Never Say Die

Never Say Die…Just Die.inFOLIO Research Group

I was hoping that if I told a piece of my alcohol/drugging history and treatment it might make a difference to someone reading it on the Internet.

I grew up in a lower middle-class town outside Boston. As a teenager everyone around me drank. Everyone around me smoked pot. That was my drug of choice over alcohol. Maybe because I smoked marijuana I hung around with friends that also began to do other drugs. We had a blast.

I liked alcohol, marijuana, cocaine and methamphetamine. I consistently use marijuana every day for 20 years. In my late teens and 20s I began to go on cocaine or methamphetamine binges. I would disappear for a couple of days. When I came back I look like hell. But no one really said anything, none of my friends thought this was weird.

So this drug use continued into my 30s. In my late 30s began to see a problem. I was “disappearing” more frequently and more often. I started to swear off the alcohol, or swear off the meth, or swear off the cocaine and methamphetamine. I don’t remember any of those commitments to stop using lasting more than a month. Most of them lasted less than 24 hours.

I had a good job, I have bought a house and both of those things have evaporated. Now my friends were telling me I had a problem or they were avoiding me completely.I went to make first detox at 36 years old. I needed to get off alcohol and cocaine. I left a detox saying I was cured. The counselors at the detox wanted me to go to a 28 day program. I would hear nothing of it. I had things to do, people to see, and places to go. About six months later I returned to a different detox. Again I left with the same excuses. I avoided long-term treatment.

To make a long story short this went on for several years. I don’t know how many detoxes I went to, I just know it was a lot. Finally, I had some legal trouble and to avoid going to jail I entered into a four-month residential alcohol rehabilitation program. I remember when I went in there I was so beat up. I was so tired. All the chasing, all the drama, all the lying, all the hiding really was a nightmare. Somewhere around the second month of hanging around with all these sober guys in this alcohol rehab I started feeling really good. By the end of the fourth month I felt like I had really mastered being sober. This lasted about a year and a half.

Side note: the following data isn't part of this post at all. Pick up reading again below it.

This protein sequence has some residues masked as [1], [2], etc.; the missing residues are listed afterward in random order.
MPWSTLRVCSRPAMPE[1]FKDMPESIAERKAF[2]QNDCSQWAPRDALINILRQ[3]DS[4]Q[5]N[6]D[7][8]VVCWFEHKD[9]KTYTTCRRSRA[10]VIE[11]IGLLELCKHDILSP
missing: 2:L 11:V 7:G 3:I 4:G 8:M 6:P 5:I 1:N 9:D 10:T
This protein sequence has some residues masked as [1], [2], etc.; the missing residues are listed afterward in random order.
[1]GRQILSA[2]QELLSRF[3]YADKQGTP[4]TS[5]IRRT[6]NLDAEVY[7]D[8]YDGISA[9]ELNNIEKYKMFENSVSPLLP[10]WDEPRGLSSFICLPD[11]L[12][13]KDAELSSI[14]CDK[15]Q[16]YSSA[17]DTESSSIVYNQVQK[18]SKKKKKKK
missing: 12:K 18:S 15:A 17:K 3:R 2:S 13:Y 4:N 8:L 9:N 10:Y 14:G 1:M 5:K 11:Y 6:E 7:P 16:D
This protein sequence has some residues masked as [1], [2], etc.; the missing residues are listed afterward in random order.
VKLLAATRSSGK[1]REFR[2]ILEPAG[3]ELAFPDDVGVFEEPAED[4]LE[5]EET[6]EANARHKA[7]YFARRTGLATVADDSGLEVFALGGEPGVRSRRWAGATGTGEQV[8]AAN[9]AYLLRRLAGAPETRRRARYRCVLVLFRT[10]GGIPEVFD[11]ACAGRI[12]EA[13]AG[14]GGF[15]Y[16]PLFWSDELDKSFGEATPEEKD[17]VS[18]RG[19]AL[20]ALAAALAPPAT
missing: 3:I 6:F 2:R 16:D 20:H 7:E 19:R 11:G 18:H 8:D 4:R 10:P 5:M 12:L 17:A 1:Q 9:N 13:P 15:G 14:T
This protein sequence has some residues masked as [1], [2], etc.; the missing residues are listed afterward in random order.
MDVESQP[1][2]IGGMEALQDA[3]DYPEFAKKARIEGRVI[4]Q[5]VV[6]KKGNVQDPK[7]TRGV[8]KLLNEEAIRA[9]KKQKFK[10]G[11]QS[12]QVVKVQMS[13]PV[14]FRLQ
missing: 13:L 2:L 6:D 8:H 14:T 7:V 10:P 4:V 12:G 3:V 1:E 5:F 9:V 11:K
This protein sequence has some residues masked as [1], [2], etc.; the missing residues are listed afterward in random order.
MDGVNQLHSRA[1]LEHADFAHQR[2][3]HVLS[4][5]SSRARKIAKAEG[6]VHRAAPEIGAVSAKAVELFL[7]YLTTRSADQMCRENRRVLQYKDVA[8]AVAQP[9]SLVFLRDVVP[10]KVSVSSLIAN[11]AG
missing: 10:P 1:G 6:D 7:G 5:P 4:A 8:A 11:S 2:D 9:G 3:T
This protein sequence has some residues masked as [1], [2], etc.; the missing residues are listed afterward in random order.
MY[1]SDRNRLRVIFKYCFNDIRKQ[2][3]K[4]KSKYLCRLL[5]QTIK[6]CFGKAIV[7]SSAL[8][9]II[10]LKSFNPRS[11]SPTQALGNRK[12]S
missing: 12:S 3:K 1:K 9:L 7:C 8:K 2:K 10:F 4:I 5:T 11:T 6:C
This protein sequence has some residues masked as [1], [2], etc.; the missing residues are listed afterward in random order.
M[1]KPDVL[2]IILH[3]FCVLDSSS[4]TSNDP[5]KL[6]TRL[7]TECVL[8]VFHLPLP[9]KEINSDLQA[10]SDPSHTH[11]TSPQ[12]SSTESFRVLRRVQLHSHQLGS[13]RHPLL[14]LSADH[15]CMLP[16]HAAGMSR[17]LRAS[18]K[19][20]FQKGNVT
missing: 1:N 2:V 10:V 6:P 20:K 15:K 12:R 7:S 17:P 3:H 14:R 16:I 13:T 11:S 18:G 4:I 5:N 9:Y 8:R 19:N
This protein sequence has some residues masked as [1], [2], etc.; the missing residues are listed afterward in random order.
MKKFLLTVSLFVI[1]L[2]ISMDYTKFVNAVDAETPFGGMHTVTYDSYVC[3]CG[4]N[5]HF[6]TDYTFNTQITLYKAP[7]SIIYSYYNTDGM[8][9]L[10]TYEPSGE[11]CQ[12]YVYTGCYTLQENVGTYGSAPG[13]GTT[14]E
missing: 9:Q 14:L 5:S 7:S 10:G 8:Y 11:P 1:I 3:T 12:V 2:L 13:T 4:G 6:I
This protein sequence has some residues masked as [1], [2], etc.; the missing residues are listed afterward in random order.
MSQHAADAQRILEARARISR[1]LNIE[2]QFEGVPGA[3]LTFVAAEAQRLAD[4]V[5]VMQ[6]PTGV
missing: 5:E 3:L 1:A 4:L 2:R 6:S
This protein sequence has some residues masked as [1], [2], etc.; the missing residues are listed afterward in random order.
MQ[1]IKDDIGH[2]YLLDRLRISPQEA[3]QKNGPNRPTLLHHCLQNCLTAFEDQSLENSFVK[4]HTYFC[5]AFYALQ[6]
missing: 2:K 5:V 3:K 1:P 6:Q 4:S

Three or four years later than another few detoxes – but no long-term residential alcohol/ treatment programs I was worse than ever.

I could go on for some time, sharing about what I saw my family go through. I remember my parents sobbing so many times. I remember my father raging at me for what he said “you put your mother through”. He said I was evil.
So I want to fast forward a bit. Today I can look back at all those detoxes and efforts to stay clean and I see that I was committed to maintaining my “right to drink and drug”. No matter how painful it was for those around me, no matter how much I lost, the matter how ashamed that was a myself, the instant relief the drugs and alcohol gave me always won the internal mind contest.

I don’t even remember choosing to go to a long-term alcohol rehab. But I ended up in one. I was there for nine months. Here’s the difference in what I did. I worked the 12 steps with a counselor in the program who I used to call “Nazi Bill”. Of course I never said that to his face. But he was so strict about working the steps. When I did my fourth step think I wrote a couple hundred pages. I came to learn about the causes and effects of why I drank and drugged.

There were plenty of AA meetings in the area. It was a town full of alcoholics. There was a bar or a liquor store on every corner and almost an equal number of AA meetings each week. Nazi Bill insisted that I become involved with people in the program. Eventually I began to feel at the center of the pack and not on the outside. Eventually I could process those darker moments (feelings and situations that I didn’t want to be in) and I had this sense of space inside me, and I could make a decision. I had the power of choice.

I did what I did with all those early detoxes. I hate that line in AA “I had to drink every drink I did to get here.” I get it. But I can’t help but wonder what would’ve happened if I had surrendered sooner? What would’ve happened if I had done what was suggested and gone into long-term alcohol treatment sooner?

So all I can say to someone who is reading this and can identify with my past is that instead of taking six – nine – 12 months of my life to do treatment. I lost a decade being resistant. Go to it. Surrender.

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